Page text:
- Associated Press - Sunday, May 10, 2015

ASTORIA, Ore. (AP) - The Fort Clatsop area of Lewis and Clark National and State Historical Parks covers 1.74 square miles, not large by national park standards but a critical forested area in the watery, urbanized and logged northwest corner of Oregon.

The park’s main recreation components are the Fort to Sea Trail, which covers 6.5 miles between Fort Clatsop inland and Sunset Beach on the Oregon coast, plus the Netul Picnic Area canoe launch on the Lewis and Clark River.

Another five miles of trail wanders through the forest and along the river near Fort Clatsop, which is a re-creation of a fort built and used by the Lewis and Clark expedition to spend the winter of 1805-06.

The Fort to Sea Trail winds past forests, coastal bogs, farms, an active military training center and crosses a mini-version of Portland’s Fremont Bridge before reaching Sunset Beach State Recreation Site. The crossing of U.S. 101 in via an underpass.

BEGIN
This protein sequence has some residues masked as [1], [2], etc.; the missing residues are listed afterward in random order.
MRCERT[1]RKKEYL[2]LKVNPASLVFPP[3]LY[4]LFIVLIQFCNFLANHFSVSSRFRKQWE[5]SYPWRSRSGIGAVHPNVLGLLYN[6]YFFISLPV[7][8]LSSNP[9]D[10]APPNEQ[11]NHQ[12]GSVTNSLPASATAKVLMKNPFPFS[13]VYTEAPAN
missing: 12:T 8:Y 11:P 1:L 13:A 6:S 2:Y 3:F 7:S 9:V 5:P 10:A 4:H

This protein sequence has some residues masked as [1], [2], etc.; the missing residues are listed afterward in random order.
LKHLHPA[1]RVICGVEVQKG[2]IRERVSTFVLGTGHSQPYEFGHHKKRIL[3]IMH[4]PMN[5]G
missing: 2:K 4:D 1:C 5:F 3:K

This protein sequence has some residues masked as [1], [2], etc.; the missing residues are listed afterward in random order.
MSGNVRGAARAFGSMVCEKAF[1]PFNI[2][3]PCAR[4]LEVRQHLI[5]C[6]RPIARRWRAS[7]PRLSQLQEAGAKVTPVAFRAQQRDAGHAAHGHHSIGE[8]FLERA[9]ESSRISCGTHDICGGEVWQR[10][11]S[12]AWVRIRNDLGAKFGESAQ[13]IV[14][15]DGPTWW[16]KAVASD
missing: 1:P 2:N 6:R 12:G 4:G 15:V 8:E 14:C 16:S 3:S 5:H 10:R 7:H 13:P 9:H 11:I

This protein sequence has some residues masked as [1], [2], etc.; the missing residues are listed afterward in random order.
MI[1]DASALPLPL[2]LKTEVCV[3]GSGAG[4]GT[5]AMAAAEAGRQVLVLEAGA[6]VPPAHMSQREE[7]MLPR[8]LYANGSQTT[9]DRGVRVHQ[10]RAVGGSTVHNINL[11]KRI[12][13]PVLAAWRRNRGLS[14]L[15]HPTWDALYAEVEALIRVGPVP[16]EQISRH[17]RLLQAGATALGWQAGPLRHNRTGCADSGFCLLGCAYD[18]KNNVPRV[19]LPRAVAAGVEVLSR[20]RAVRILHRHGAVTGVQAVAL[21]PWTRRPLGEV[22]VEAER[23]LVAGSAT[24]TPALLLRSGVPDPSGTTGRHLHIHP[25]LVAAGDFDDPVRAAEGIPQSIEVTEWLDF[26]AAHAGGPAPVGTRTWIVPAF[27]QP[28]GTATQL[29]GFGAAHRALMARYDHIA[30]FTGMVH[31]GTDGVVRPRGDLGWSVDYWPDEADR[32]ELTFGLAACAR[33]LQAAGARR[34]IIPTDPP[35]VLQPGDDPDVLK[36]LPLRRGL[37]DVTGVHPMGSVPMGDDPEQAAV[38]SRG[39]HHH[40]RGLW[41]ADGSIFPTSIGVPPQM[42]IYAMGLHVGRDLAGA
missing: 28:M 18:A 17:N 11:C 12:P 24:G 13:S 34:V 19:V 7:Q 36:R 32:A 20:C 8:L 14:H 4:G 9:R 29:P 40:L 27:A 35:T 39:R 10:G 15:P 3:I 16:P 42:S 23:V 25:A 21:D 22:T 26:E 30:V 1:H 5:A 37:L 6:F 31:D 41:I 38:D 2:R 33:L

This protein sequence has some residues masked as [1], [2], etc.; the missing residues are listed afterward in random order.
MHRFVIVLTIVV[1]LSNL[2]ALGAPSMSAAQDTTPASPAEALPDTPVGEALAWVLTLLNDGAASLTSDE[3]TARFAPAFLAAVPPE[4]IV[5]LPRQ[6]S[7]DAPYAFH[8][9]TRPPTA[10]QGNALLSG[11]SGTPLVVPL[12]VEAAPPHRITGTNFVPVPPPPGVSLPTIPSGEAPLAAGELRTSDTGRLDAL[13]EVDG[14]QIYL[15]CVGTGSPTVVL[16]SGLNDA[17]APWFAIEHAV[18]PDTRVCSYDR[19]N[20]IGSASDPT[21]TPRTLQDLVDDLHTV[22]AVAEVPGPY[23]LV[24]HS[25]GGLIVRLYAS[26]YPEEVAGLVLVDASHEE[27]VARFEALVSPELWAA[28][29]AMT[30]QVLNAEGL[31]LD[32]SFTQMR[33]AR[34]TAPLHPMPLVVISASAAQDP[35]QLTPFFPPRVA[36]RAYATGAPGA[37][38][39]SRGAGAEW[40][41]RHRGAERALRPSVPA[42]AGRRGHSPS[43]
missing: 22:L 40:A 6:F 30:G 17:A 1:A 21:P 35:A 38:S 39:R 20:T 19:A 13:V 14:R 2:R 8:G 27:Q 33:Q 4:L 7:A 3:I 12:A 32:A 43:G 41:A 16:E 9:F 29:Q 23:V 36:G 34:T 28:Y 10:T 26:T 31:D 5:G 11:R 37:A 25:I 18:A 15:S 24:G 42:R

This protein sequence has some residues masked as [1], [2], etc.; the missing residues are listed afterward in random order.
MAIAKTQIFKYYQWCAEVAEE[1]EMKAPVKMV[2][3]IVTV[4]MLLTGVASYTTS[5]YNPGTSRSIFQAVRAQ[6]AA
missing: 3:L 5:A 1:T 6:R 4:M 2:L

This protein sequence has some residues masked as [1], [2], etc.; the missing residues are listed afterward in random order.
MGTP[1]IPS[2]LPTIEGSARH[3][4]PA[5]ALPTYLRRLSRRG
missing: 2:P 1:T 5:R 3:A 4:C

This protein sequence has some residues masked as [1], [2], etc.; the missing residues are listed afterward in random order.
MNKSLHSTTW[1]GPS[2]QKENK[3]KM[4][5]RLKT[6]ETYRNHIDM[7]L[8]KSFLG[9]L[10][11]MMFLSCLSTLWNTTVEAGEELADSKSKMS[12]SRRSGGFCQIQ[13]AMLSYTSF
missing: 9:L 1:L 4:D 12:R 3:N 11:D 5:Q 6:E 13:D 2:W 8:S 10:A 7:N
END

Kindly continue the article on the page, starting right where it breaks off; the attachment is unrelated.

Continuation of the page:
With one end on federal land and the other on state, and with other land holders in between, the trail is a metaphor for what makes the Lewis and Clark park unique, at least here in the Pacific Northwest, with the lead federal managing component (National Park Service) and four state sites in each Oregon and Washington.



The Fort to Sea Trail is a lovely hike one way, but a bit of a grind for most hikers both ways. Setting up a shuttle helps. Or you can take a taxi from Astoria to Fort Clatsop for about $20. The local bus service (ridethebus.org) runs close to the trail at Sunset Beach, but is a 40-minute walk from Fort Clatsop.

Fort Clatsop has an excellent non-motorized boat launch on the Lewis and Clark River, according to the Lower Columbia Estuary Partnership (estuarypartnership.org). Paddlers can head up river, or down river past Fort Clatsop, restoration sites, and toward Young’s Bay. It’s a generally protected paddle with a great deal of history associated with it. Good birding, too, but plan according to the tides.

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The original story can be found on The Oregonian’s website: https://bit.ly/1R75t2G

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Information from: The Oregonian, https://www.oregonlive.com

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